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What does it mean to be a Thousand Currents “senior partner”?

By Jennifer Lentfer, Director of Communications, and Katherine Zavala, Latin America Regional Program Director


Lasting, transformative change takes time. It is not linear. It is often unpredictable. And it requires efforts at multiple levels.

Listen, we’re up against industrial agriculture pushing broken food systems around the world. We’re up against polluting, extractive industries. We’re up against rising global inequality.

In order to accompany our partners responsibly through necessary cycles of change to meet these challenges, our grants aren’t tied to an artificial project timeframe. We provide long-term support that follows mutually-established goals and outcomes, an important shift in the modality and mindset away from traditional international philanthropy and aid. This approach enables us to build trusting and respectful relationships with our partners that extend beyond the time-bound transaction of resources and results.

Recently three international organizations released a report on “aid exits” from partnerships with community-based entities given the desire to support locally-led development. But given our global shared challenges, how does this make sense?

Where we differ from the organizational approaches included in the report is that we do not define our grantmaking nor our support to our partners as an “intervention.” Intervention – it’s a funny word. Nobody we work with in the Global South needs to be interfered with or rehabilitated or cured.

And this is why our relationships with partners don’t end, really. Rather, they evolve, because our partners don’t abandon their commitments to food sovereignty, alternative economies, or climate justice. So it only seems fitting that we don’t abandon them.

When our partners are the leaders and when our partnerships are contingent on deep relationships and solidarity, money is not the defining factor.

Our senior partnerships may or may not include funding, albeit no longer on a regular or ongoing basis. Yet the relationship and the advisory function to Thousand Currents and our other partners remains. We continue to rely upon the stability and strength of our senior partners, and vice versa, based upon mutual agreements that outline new roles/relationship, which we discuss and develop together for at least a year prior to transition.

In many ways, it might not be totally accurate to say we have an “exit” strategy. But Thousand Currents does have a “shift” strategy, as demonstrated in our relationship with Desarrollo Económico y Social de los Mexicanos Indígenas (DESMI, or Social Economic Development of Indigenous Mexicans).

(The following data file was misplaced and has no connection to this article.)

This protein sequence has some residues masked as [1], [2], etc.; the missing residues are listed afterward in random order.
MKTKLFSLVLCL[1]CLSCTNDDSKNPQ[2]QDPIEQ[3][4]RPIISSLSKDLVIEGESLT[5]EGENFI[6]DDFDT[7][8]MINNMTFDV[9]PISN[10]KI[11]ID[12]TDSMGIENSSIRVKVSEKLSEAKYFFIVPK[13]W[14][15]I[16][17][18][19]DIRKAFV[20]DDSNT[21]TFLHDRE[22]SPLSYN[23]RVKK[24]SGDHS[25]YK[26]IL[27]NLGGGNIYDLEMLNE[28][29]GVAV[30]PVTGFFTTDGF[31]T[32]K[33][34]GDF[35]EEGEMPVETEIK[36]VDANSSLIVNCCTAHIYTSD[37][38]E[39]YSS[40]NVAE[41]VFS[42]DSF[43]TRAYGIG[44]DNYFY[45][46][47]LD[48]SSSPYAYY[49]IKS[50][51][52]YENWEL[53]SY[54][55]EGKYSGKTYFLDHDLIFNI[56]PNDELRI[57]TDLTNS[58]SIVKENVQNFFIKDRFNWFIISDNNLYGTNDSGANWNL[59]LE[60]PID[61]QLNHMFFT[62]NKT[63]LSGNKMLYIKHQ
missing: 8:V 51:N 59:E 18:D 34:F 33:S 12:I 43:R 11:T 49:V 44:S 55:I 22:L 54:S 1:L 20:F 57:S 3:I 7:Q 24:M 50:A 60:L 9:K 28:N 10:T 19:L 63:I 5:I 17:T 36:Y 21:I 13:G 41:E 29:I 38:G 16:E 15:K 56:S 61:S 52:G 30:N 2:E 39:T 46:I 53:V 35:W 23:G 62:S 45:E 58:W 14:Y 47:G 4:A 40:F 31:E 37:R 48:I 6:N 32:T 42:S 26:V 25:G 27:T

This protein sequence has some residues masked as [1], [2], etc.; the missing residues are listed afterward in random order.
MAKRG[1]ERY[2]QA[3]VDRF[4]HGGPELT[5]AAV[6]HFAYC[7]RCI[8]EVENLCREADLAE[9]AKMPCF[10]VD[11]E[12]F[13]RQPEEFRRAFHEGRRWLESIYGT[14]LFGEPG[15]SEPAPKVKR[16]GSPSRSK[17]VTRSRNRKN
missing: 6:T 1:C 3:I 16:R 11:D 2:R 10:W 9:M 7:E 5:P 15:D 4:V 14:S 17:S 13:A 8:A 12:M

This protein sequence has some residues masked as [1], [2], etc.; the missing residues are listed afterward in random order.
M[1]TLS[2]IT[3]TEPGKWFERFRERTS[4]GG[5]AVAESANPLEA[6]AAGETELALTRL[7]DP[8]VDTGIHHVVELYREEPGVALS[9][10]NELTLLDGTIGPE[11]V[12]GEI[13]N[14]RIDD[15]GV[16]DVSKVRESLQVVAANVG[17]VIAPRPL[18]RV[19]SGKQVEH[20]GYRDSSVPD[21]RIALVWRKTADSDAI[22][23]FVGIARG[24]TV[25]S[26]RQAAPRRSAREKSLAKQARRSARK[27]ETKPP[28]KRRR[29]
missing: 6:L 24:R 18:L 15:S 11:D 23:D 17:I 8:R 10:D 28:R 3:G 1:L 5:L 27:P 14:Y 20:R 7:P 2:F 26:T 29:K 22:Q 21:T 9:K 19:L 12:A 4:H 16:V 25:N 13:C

Thousand Currents’ partnership with DESMI began in 1992, with funding for a shoe-making project. By the end of our formal funding relationship in 2014, Thousand Currents provided general operating support with no conditions or strings attached for how DESMI would use our funding.

We continue to support DESMI as our senior partner, as they do us. We continue to connect them to funding opportunities and awards, as well as conference opportunities. For example, DESMI recently received a two-year grant from the Agroecology Fund, via a joint partnership with Grassroots International and Thousand Currents. When the earthquake hit Chiapas last year, Thousand Currents again supported DESMI with discretionary relief funds. We also supported the publication of a collection of essays on DESMI’s experience written and compiled by the organization’s first General Coordinator Don Jorge Santiago entitled, Economía política solidaria: Construyendo alternativas.

Last year, DESMI planned and hosted a global learning exchange on agroecology with 120+ participants, including 18 Thousand Currents partners from 11 countries. Their vision, skill, and leadership made it all possible. This year, Maria Estela Barco Huerta joined us as faculty at the Thousand Currents Academy.


Senior partners remain a part of us – offering continued guidance and solidarity. We remain interlinked in our efforts to bring about societal transformation, because deep and long-term relationships carry on.

Day to day, DESMI brings over 200 Indigenous communities together in the Northern, Southern and Highland regions of Chiapas. Collectives are the starting point for the formation of what DESMI terms political consciousness. This involves generating systems of production, distribution, marketing, and responsible consumption based on ethical principles, social justice, and ecological justice, known as the solidarity economy. DESMI also runs 10 agroecology centers created by the autonomous communities and that serve as demonstration farms. DESMI walks and learns together with farmers to organize and sell their products collectively at scale directly to exporters.

Thus, collective action, alternative economies, and food sovereignty remains a fundamental part of the construction of the Lekil Kuxlejal-Ich’el ta muk’ (Buen Vivir, or the good life in the Tzeltal language) with DESMI.

So why would we want our partnership to end?!

That’s called grassroots brilliance, and it doesn’t stop when the funding does.

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